Half a million UK partners and individual entrepreneurs will face bigger tax bills in 2022
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More than half a million independent contractors and partners in law firms and accounting groups face bigger tax bills than expected next year, following a UK government proposal to change the date on which some companies report their profits.
Experts said the move would generate billions of pounds for the treasury years before it otherwise received the money and reduce the amount of working capital partners and independent traders will have for up to five years. .
A consultation and a bill published last month revealed plans to change the 12-month period used by partners and individual traders to calculate profits, to bring everyone in line with March 31 or the end of the fiscal year on April 5 .
The change would mean that tax debts, which companies and their partners are currently able to defer by having a later date for their fiscal year end, will be brought forward.
The measure is expected to affect around 250,000 partners and 280,000 independent traders, based on tax returns for 2019/20.
Anita Monteith, senior policy adviser at the Institute of Chartered Accountants in England and Wales, said she would not be surprised if the measure generated “billions”.
“Because these major partnerships bring in millions of euros. . . you can get a nice chunk of cash that will help pay off some of the huge national debt, ”she said.
Currently, companies can choose the date on which they prepare their annual accounts. Their tax burden, as well as that of their partners, falls at the end of the fiscal year in which their accounting period ends.
Partners whose fiscal year ends on April 30, a date many choose to maximize the time period between when they make a profit and when they pay taxes, can defer payments by 11 months compared to other taxpayers. .
But from 2023, the government has proposed that companies and their partners be required to align their taxable profits with the rest of the country, even if they prepare their accounts on a different date.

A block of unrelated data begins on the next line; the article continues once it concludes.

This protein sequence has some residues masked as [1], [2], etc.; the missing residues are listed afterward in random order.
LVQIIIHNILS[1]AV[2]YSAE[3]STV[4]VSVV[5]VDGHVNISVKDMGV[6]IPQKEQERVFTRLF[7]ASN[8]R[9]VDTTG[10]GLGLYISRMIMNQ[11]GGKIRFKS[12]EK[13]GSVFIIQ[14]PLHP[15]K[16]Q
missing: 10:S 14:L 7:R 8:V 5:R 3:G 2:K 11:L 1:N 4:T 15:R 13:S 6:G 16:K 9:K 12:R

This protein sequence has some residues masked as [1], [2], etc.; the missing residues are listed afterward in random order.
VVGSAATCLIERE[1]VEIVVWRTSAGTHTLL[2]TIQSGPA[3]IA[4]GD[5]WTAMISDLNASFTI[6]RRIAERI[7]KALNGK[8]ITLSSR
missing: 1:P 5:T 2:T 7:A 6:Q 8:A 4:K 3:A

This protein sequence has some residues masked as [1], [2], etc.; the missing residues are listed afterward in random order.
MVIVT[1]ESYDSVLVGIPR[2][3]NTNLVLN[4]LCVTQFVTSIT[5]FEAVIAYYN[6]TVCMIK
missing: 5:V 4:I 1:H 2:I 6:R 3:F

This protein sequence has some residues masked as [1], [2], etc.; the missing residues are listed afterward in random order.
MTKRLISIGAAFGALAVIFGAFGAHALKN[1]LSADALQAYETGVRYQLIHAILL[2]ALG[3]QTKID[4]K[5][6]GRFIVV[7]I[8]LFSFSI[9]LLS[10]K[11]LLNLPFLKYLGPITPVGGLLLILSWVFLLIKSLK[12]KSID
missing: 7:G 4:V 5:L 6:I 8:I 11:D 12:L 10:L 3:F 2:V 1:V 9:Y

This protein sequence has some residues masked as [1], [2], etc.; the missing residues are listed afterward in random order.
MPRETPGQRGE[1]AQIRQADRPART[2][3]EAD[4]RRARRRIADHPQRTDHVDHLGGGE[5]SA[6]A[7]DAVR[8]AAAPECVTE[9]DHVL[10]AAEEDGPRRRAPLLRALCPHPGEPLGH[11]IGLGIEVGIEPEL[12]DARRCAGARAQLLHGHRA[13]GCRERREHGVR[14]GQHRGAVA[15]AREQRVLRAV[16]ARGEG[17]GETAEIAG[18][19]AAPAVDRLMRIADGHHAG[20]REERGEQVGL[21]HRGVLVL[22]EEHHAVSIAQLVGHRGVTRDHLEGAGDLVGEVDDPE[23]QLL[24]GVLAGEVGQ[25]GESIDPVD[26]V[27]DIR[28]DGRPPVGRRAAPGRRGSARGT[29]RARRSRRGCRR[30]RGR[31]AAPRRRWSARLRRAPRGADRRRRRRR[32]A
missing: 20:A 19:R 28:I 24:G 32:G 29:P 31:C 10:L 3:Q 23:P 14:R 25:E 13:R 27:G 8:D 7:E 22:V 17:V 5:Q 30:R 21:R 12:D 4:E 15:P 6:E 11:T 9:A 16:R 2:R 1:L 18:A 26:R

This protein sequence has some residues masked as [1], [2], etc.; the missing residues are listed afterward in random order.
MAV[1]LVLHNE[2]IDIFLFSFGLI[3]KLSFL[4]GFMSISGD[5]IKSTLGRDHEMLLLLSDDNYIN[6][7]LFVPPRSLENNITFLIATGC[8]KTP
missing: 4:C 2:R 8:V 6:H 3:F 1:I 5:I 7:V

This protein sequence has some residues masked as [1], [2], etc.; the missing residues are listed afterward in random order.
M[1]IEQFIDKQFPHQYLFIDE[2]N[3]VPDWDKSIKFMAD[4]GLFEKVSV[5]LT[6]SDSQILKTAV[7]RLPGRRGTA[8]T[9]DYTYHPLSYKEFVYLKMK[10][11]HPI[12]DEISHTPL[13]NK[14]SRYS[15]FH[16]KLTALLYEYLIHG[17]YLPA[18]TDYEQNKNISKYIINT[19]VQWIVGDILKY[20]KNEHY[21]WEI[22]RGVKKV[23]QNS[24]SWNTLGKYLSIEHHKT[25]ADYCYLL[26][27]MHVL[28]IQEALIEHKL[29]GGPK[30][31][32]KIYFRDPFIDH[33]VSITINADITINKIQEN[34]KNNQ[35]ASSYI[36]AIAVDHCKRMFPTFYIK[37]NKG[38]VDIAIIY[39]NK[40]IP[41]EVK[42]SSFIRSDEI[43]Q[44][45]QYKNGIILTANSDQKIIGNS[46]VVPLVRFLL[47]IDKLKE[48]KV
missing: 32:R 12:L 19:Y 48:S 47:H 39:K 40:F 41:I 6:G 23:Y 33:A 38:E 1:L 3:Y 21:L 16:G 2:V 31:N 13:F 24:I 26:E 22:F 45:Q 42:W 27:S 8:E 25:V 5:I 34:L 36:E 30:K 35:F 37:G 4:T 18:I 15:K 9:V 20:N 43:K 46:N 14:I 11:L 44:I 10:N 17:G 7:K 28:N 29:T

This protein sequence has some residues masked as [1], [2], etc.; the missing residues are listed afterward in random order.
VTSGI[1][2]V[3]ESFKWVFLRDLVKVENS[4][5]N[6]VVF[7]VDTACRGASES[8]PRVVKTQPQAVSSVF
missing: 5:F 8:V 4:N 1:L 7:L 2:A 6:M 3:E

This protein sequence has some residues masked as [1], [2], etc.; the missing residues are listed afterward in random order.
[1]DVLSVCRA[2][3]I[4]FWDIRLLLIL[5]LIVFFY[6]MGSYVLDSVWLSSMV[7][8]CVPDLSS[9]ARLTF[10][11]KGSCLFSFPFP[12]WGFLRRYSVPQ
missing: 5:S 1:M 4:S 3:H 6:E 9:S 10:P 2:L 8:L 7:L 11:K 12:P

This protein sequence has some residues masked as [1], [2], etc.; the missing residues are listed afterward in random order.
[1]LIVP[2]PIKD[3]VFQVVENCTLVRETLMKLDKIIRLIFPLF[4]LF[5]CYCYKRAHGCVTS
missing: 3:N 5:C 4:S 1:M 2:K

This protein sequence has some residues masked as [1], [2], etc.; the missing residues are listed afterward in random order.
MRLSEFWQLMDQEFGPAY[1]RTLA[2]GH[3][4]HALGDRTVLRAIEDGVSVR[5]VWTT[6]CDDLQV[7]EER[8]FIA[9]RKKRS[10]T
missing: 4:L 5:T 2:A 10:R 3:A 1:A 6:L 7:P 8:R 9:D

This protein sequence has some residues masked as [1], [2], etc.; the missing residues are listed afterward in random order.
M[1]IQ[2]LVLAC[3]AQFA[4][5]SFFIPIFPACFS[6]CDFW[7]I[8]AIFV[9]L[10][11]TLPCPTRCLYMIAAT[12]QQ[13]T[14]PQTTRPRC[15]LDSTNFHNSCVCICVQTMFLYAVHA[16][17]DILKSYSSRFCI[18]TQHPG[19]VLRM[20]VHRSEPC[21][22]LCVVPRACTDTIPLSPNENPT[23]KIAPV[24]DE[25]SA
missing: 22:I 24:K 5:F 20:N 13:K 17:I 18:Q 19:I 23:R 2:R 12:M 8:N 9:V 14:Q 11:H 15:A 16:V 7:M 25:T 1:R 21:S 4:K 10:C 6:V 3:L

There will be a transition year starting in April 2022 for companies that are not currently using any of these dates. Meanwhile, affected companies will have to pay taxes on profits over a year – in the worst case 23 months – to be ready for the new system to start in April 2023.
Guy Sterling, a tax partner of Moore Kingston Smith, an accounting firm, said he expected the measure to generate at least £ 1 billion from the largest accounting and legal firms.
“In addition to complicating profit reporting, it will speed up tax payments for many business partnerships and affect the cash flow of an industry considered an easy target by HM Revenue & Customs,” he said. added.
The government has not released the impact of the proposal on the public purse, but plans to do so after the consultation ends on August 31. He currently receives deferred payments when people leave their partnership, which is often when they retire or when independent traders close their businesses.
The government has suggested that taxpayers could spread the payment over five years, but some say the measure would still hurt cash flow for partners and professional service firms.
Giles Murphy, head of business practices at financial advisers Smith & Williamson, said if the ability to defer tax was gone, “businesses will have a hole in their cash reserves and that could be quite significant.”
Philip Harle, chairman of the City of London Law Society’s income committee, said: “I think it will be a real nightmare for large law firms.”
A partner at a Big Four accounting firm accused the Treasury of not consulting widely enough and considering the different needs of a range of businesses. Excluding partnerships from the measure should be something the Treasury has considered, the person said.
However, the government said it had informally consulted with large and small businesses on the changes before launching the consultation.
The change is partly made to simplify the tax system before digital filing and reporting for income tax begins in April 2023.
Those affected will benefit from removing a quirk from the current rules, which effectively requires new associates in some companies to pay two years of tax when promoted and requires them to wait until retirement for the overpayment. be reimbursed.
The Treasury said: “Simplifying the base period rules will allow the self-employed to spend less time dealing with tax administration and will also help reduce errors and errors in returns.”